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Block-ed opportunities


We’re all getting used to the block schedule and how it affects us, teachers included. There are so many different ways that teachers have been using this extended period to help students and, although some work well many others… not so much.

In my classes alone, I’ve seen multiple different ways in which the block is being used. While they all work and get information to the students, I believe a few techniques work a bit better than others. Some teachers are using the 90 minute period as it was two days and proceed with whatever lessons were planned in succession. While this does save time, I think it’s necessary to incorporate something like a 5 minute “Brain Break”. According to “Chemical Education”, a study from 2010, psychologists estimate that the average attention span for students is somewhere between 15 and 20 minutes, depending on things like mood,motivation, and other similar factors. Now, classes on a normal school day have been extended to 50 minutes, over double this time frame, and I think that the majority of us are barely able to – more or less – pay attention for that long. These blocks however, are over four times as long as a average students attention span! I believe that if students are going to retain any of the information being presented to them in these extended periods, there needs to be short intervals of time in which they can just relax their brains and refocus on the task ahead of them.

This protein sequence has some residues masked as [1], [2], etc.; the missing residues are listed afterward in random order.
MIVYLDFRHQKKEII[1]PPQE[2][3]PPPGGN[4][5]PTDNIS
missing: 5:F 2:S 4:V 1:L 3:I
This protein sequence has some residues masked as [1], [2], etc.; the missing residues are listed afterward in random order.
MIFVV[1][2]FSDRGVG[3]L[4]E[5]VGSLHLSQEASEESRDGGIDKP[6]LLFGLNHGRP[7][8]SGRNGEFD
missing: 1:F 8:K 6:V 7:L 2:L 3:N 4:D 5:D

Other teachers use this period to really capitalize on their lessons, using the first part as a teaching time and then follow with a group activity or stations time. This method, to me, is a great way to utilize the block since it incorporates the “Brain Break” into the transition time while  switching between stations. This also gives the teacher a chance to catch up with the different groups and check on individual progress, making sure that each student is where they should be, which is important seeing as falling behind on one unit can affect a whole semester’s worth of work and be detrimental to your grade. This works well because each station or activity rarely lasts longer than 10 minutes, ensuring that students can focus for a short period and then get a small break and another session in which attention is given while also providing them extra practice to work on what they just learned with the teacher around to help.

One more way I’ve seen the block used for, is 90 minutes of the teacher going into detail on a specific topic, usually in a lecture-esque format. While this may work for certain topics, it’s not usually the best teaching tactic for most students. If a regular 50 minute period of lecturing is capping out the time a student can really focus and listen, 90 minutes is really pushing the envelope. It’s already hard to retain the loads of information that’s tossed out on a regular school day, so it’s just not reasonable to expect a student to remember everything when it is being constantly thrown at them without there being an opportunity to recover and prepare for the next period in which our attention is going to be held for.

I really do think the block works and some teachers are able to really capitalize on the extended period. However, not all the teachers have been able to fully utilize the period to get the most done for their students. Even though it seems like a lot was completed in class, if it was rushed, or our brains didn’t get a chance to recenter and prepare, there is no way to tell whether or not our brains retained the full lesson.



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